Hwy 8A (Hamilton) Sign Graphic Hwy 8A Hamilton Title Graphic Hwy 8A (Hamilton) Sign Graphic   

Ontario Highway 8A (Hamilton) Quick Facts:
  • Years in Existence: 1923-1932
  • Current Status: Renumbered as King's Highway 20 in 1932
  • Current Names: Lakeshore Road, Beach Boulevard & Centennial Parkway
  • Location: Southern Ontario
  • Counties Served: Halton & Wentworth (Hamilton)
  • Towns Served: Burlington & Hamilton
  • Northern Terminus: Hwy 2 - Burlington
  • Southern Terminus: Hwy 8 & Hwy 20 - Stoney Creek
  • Length in 1932: 9.5 km / 5.9 miles
HWY 8A ROUTE MARKER - © Cameron Bevers
King's Highway 8A Sign © Cameron Bevers

History of King's Highway 8A (Hamilton):

King's Highway 8A was a short but very important highway which connected Burlington to Stoney Creek, via Burlington Beach. The highway ran from Highway 2 in Downtown Burlington to Highway 8 in Stoney Creek. The history of Highway 8A dates back to the early 1920s, when the Department of Public Highways of Ontario (DPHO) assumed a new cut-off route across Burlington Beach to allow through traffic between Toronto and the Niagara Peninsula to bypass Downtown Hamilton. Preliminary Route Plans were prepared dated February 21, 1923, showing the proposed assumption of the Beach Road between Burlington and Stoney Creek. In addition, a spur route was established along Hamilton's Beach Road between Hamilton Beach and the Hamilton City Limits at Strathearne Avenue, which served as a new northeast entrance highway to the City of Hamilton. The new Burlington-Stoney Creek Highway along with the Hamilton Northeast Entrance Spur were first assumed by the DPHO on May 2, 1923. This short 9.5 km connector highway was assigned the route number Highway 8A when route numbers were first introduced on Ontario's Highways in 1925 (See Map). Apparently, the Hamilton Northeast Entrance Spur was also designated as Highway 8A. Under the 1925 highway numbering system, the Highway 8A designation was one of only two auxiliary route numbers designated, although a second route of Highway 8A also existed between St. David's and Queenston. The other auxiliary route designation introduced in 1925 was Highway 12A, which ran from Port Hope to Peterborough. Highway 8A was paved in sections between 1923 and 1927.

During the late 1920s, several changes were made to the route of Highway 8A. As originally assumed, Highway 8A followed the Beach Road southeasterly from Burlington to the Stoney Creek Station area, where the highway turned south via Lake Avenue to meet Highway 8 just north of Stoney Creek. The section of the highway which followed Lake Avenue was rather indirect and meandering. The DPHO decided to establish a new route for Highway 8A via Webster's Side Road (today's Centennial Parkway) in order to provide a more direct connection to Highway 8 northwest of Stoney Creek. Also, a new cut-off route was established into Hamilton for the Northeast Entrance Spur. The original spur route into Hamilton via Beach Road crossed numerous railway lines. The new Windermere Cut-Off across Redhill Creek eliminated a total of nine at-grade railway crossings, and therefore provided a more efficient entrance route into Hamilton. A Preliminary Route Plan was prepared dated July 6, 1927, showing the proposed diversions of both routes. The new routes were both assumed as Provincial Highways by the DPHO on October 5, 1927. The former spur route of Highway 8A via Beach Road between the Burlington-Stoney Creek Highway and the Windermere Cut-Off was transferred from the province to the Township of Saltfleet on August 18, 1928. The bypassed former route of Highway 8A via Lake Avenue through Stoney Creek Station was transferred from the province to the Township of Saltfleet on December 9, 1929.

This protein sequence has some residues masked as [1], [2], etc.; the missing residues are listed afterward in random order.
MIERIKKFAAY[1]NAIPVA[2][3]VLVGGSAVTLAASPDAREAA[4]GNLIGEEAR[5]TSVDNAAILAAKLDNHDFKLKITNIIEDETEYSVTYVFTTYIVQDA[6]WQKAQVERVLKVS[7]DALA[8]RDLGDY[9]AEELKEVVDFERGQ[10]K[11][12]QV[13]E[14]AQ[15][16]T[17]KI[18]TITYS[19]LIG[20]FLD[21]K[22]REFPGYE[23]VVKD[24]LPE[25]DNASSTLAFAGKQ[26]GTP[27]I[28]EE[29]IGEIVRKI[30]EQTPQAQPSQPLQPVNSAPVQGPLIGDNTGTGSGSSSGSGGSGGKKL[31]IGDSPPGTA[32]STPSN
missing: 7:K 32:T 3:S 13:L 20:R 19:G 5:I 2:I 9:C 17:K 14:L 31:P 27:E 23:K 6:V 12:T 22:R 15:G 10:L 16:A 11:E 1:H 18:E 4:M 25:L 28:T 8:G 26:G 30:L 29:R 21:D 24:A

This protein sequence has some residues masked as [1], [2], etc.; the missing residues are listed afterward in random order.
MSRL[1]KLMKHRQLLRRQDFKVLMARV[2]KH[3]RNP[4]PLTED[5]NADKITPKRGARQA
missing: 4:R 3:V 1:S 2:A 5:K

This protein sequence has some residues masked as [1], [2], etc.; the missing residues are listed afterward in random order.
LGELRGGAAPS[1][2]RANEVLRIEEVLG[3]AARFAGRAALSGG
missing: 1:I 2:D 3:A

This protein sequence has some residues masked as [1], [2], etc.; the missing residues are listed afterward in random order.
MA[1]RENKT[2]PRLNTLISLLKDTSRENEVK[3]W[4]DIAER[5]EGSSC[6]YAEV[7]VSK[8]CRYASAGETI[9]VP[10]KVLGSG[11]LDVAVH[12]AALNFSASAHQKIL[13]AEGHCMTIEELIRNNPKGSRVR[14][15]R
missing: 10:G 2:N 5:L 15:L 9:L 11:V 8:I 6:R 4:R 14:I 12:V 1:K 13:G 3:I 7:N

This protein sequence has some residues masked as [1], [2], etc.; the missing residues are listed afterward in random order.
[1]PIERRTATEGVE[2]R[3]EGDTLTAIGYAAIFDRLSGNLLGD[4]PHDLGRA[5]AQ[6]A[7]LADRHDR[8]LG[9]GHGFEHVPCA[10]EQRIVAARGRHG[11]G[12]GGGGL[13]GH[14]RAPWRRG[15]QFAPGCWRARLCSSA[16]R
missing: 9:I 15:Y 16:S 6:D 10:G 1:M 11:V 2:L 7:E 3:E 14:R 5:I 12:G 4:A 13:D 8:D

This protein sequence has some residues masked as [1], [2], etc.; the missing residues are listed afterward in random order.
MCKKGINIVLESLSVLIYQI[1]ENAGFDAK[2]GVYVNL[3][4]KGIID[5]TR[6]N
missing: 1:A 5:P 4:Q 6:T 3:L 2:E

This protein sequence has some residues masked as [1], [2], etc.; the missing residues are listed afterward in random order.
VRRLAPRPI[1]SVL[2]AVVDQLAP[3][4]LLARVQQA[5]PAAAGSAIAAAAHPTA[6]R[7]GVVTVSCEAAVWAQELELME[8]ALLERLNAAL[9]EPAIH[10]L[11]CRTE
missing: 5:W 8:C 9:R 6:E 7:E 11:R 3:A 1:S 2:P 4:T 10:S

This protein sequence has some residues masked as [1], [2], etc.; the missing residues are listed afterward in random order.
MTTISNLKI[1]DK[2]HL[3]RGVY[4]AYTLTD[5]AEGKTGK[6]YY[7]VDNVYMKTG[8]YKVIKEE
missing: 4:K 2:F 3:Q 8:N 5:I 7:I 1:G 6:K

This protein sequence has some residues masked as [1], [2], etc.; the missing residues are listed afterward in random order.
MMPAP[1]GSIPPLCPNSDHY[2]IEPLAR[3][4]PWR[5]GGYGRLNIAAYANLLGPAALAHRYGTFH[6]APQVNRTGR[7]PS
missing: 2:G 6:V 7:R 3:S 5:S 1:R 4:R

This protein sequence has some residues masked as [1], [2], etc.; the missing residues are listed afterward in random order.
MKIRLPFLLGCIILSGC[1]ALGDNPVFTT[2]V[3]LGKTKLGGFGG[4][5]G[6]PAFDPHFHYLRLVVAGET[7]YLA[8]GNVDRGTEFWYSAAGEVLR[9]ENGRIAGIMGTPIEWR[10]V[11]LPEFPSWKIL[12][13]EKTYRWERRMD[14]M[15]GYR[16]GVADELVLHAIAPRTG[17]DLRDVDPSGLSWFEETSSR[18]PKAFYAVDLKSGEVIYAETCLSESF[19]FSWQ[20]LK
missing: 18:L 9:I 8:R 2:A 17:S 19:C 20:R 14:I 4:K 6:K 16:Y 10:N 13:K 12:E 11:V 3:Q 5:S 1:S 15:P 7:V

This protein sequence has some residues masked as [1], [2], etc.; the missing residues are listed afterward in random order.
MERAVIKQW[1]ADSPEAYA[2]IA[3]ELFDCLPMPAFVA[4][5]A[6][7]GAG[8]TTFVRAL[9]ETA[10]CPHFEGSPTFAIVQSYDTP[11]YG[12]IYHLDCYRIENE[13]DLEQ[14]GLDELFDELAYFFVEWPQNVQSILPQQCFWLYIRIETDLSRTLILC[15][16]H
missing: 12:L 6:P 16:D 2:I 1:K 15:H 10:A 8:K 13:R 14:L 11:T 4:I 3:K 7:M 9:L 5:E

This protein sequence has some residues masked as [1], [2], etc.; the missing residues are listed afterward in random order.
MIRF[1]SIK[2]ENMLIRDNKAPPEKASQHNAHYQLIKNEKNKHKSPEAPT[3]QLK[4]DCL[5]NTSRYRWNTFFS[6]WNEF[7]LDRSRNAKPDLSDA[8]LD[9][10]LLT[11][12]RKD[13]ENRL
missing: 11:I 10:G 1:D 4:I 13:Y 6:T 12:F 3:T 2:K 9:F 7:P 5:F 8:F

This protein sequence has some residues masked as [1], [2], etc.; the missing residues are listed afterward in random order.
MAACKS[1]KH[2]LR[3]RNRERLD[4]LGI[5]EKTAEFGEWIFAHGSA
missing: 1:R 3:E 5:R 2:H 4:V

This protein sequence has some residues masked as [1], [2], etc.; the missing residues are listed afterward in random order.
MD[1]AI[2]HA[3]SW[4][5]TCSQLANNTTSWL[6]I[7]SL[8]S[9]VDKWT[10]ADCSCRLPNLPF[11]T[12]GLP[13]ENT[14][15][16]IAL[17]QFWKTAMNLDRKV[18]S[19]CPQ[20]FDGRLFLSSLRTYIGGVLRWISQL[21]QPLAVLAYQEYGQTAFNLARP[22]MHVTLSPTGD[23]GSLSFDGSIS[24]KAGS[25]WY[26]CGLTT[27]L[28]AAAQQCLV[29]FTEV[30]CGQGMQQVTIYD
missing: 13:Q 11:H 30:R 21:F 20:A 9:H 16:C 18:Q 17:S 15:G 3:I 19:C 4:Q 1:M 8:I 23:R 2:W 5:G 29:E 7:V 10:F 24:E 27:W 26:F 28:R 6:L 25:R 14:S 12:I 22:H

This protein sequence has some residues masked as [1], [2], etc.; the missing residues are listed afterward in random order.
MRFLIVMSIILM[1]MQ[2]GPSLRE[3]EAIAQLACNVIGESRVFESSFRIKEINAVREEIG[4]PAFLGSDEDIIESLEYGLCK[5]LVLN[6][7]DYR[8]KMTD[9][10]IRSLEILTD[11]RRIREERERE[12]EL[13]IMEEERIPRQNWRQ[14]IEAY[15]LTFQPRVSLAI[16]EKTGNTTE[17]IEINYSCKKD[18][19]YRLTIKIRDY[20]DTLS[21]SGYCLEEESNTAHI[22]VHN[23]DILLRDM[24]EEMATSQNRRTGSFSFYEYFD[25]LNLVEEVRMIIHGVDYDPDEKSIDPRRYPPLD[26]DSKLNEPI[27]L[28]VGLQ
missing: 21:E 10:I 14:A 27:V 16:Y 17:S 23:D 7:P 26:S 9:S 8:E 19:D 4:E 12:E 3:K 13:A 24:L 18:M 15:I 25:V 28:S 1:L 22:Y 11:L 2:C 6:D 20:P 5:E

In 1930, Provincial Highway 8A was re-designated as King's Highway 8A. During that year, the DPHO assumed a new route between Hamilton and Niagara Falls, known as King's Highway 20. In October, 1930, construction began on a new highway connecting Stoney Creek to Highway 20 at Elfrida. This new route ascended the Niagara Escarpment south of Stoney Creek through a newly-built cut. The new highway was first assumed by the DPHO on November 26, 1930, although construction wasn't completed on the new highway until 1932. According to DPHO records, it appears that this new highway south of Stoney Creek was intended to become an extension of Highway 8A. However, at the conclusion of construction of the Stoney Creek Cut in 1932, it was decided that the new route should instead by designated as Highway 20. That decision led to the assignment of new route numbers to several highways in the Stoney Creek area. The entire route of Highway 8A from Burlington to Stoney Creek was renumbered as Highway 20, including the extension through the Stoney Creek Cut (See Map). The Windermere Cut-Off portion of Highway 8A was re-designated as Highway 20A, while the old route of Highway 20 from Elfrida to Downtown Hamilton was re-designated as Highway 20A. Although the route of Highway 8A between Burlington and the Stoney Creek area was erased from existence as a result of the 1932 highway renumbering, the other route of Highway 8A between St. David's and Queenston continued to exist up until 1970.


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